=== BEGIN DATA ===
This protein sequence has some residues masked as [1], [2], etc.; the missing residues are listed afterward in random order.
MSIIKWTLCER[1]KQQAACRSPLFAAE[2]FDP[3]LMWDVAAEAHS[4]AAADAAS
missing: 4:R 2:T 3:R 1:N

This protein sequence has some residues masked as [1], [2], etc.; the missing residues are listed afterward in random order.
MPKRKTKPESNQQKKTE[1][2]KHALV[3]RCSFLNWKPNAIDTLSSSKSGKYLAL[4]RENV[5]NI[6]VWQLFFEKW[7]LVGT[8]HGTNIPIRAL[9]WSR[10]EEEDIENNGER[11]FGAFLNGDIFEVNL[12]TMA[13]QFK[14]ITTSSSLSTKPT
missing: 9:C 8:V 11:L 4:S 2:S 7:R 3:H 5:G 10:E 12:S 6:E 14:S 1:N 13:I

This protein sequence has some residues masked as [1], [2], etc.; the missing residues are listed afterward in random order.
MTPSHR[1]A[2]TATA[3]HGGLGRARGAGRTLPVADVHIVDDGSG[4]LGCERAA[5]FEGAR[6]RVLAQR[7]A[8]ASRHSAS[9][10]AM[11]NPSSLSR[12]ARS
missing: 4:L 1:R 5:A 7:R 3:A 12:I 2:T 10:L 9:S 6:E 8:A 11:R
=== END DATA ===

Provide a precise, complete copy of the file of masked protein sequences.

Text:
This protein sequence has some residues masked as [1], [2], etc.; the missing residues are listed afterward in random order.
MSIIKWTLCER[1]KQQAACRSPLFAAE[2]FDP[3]LMWDVAAEAHS[4]AAADAAS
missing: 4:R 2:T 3:R 1:N

This protein sequence has some residues masked as [1], [2], etc.; the missing residues are listed afterward in random order.
MPKRKTKPESNQQKKTE[1][2]KHALV[3]RCSFLNWKPNAIDTLSSSKSGKYLAL[4]RENV[5]NI[6]VWQLFFEKW[7]LVGT[8]HGTNIPIRAL[9]WSR[10]EEEDIENNGER[11]FGAFLNGDIFEVNL[12]TMA[13]QFK[14]ITTSSSLSTKPT
missing: 9:C 8:V 11:L 4:S 2:S 7:R 3:H 5:G 10:E 12:S 6:E 14:S 1:N 13:I

This protein sequence has some residues masked as [1], [2], etc.; the missing residues are listed afterward in random order.
MTPSHR[1]A[2]TATA[3]HGGLGRARGAGRTLPVADVHIVDDGSG[4]LGCERAA[5]FEGAR[6]RVLAQR[7]A[8]ASRHSAS[9][10]AM[11]NPSSLSR[12]ARS
missing: 4:L 1:R 5:A 7:R 3:A 12:I 2:T 10:L 9:S 6:E 8:A 11:R